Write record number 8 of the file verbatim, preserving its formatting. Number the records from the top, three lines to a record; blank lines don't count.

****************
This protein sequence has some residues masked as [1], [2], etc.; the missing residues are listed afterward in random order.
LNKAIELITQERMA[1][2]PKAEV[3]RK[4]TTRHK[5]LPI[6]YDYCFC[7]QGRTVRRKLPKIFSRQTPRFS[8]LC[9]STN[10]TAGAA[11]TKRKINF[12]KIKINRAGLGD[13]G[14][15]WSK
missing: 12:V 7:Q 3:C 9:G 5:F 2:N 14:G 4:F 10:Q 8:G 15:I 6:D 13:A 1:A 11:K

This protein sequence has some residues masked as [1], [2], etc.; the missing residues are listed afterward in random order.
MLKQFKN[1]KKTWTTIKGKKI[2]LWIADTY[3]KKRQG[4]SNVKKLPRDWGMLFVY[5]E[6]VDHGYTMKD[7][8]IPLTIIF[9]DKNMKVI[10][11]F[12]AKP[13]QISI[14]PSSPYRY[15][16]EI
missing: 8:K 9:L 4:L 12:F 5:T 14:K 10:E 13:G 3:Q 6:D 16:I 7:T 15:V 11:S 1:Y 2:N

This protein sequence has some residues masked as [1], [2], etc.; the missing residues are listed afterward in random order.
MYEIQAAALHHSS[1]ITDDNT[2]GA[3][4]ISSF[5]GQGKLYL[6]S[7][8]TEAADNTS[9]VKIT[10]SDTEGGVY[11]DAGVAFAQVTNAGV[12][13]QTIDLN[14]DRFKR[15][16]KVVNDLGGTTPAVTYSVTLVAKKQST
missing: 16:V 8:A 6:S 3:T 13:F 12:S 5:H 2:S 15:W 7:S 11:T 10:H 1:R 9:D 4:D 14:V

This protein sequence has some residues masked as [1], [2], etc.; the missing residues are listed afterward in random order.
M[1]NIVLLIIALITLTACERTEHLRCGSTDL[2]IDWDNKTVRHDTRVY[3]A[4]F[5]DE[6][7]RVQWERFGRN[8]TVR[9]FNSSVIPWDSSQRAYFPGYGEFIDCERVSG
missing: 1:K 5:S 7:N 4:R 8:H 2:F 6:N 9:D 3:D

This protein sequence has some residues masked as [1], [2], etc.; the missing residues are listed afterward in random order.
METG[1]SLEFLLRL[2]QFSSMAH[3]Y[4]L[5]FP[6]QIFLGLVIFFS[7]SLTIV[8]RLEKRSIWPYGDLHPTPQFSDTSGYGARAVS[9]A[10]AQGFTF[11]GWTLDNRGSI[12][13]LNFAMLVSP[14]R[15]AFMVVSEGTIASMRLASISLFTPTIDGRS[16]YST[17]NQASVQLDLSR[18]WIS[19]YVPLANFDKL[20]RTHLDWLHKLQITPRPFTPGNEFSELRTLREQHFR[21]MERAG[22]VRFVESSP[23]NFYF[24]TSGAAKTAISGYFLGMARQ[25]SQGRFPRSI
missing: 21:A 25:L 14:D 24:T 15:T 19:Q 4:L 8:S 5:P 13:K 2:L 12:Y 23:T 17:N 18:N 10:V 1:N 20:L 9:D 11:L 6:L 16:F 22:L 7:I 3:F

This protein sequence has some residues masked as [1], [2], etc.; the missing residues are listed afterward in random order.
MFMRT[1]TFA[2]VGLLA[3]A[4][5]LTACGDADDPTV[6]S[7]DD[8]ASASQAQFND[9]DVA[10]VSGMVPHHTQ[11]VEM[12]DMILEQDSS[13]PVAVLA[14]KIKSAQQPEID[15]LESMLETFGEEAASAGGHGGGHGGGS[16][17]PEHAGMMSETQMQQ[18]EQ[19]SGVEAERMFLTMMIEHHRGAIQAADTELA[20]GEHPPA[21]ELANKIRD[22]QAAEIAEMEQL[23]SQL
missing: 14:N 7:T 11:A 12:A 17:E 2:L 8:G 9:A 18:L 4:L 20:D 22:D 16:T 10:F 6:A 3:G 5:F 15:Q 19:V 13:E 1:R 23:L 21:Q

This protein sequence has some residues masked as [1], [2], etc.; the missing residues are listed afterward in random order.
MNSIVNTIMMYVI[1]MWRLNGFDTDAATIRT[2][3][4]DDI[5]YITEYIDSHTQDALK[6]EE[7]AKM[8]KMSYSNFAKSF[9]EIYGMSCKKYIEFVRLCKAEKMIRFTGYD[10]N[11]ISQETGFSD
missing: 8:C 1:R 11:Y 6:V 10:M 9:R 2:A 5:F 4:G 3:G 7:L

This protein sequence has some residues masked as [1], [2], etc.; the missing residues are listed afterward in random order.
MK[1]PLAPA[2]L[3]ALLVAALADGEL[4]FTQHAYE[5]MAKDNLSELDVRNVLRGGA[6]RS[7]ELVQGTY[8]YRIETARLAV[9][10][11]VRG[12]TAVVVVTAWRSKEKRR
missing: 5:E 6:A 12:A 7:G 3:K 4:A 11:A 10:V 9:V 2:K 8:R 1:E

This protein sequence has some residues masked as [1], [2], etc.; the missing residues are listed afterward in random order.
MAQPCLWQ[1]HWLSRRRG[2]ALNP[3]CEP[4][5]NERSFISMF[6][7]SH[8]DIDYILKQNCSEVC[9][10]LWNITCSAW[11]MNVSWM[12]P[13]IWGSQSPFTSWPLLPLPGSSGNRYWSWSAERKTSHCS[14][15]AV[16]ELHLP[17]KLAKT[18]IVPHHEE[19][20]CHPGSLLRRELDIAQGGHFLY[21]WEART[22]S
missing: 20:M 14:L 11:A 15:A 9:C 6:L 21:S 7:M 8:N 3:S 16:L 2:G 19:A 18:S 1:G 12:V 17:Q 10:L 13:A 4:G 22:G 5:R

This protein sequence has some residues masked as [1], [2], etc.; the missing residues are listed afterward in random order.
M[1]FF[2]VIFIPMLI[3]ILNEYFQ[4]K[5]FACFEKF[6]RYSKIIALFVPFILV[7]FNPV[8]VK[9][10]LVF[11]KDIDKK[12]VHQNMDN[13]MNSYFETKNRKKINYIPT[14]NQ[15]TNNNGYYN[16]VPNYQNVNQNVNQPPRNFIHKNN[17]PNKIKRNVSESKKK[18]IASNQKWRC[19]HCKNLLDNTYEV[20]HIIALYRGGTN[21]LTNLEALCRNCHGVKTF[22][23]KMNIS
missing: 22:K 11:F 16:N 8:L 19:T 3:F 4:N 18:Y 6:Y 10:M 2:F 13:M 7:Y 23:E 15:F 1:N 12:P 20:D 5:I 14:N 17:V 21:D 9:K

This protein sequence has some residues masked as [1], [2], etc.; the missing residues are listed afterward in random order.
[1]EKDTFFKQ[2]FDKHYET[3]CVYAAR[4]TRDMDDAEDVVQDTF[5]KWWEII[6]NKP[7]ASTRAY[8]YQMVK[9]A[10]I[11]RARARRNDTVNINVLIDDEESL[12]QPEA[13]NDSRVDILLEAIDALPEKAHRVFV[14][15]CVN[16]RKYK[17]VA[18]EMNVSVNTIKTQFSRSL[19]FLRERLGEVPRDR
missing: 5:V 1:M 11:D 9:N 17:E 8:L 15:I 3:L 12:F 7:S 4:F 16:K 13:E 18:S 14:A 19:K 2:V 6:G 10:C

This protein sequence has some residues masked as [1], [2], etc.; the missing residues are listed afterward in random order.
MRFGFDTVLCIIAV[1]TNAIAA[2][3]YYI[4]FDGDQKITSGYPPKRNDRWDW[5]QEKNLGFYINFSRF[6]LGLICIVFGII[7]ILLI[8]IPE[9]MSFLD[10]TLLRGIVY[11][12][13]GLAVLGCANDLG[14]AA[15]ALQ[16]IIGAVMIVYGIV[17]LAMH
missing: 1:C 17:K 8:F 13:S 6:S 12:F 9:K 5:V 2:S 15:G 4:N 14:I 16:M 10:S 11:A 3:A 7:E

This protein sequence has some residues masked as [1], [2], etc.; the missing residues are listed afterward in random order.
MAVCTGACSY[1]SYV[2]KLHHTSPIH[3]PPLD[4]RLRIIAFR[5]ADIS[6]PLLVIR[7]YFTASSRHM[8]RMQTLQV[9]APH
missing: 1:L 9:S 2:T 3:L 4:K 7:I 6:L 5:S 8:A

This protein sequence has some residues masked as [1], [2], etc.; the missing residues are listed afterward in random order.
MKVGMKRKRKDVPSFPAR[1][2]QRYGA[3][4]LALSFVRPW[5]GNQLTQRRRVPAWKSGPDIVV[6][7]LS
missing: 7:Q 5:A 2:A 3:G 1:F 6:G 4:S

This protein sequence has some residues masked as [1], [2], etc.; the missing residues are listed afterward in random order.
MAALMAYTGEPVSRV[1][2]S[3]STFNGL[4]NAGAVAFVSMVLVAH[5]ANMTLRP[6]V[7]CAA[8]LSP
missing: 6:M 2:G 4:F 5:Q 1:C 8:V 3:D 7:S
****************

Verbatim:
This protein sequence has some residues masked as [1], [2], etc.; the missing residues are listed afterward in random order.
MK[1]PLAPA[2]L[3]ALLVAALADGEL[4]FTQHAYE[5]MAKDNLSELDVRNVLRGGA[6]RS[7]ELVQGTY[8]YRIETARLAV[9][10][11]VRG[12]TAVVVVTAWRSKEKRR
missing: 5:E 6:A 12:A 7:G 3:K 4:A 11:A 10:V 9:V 2:K 8:R 1:E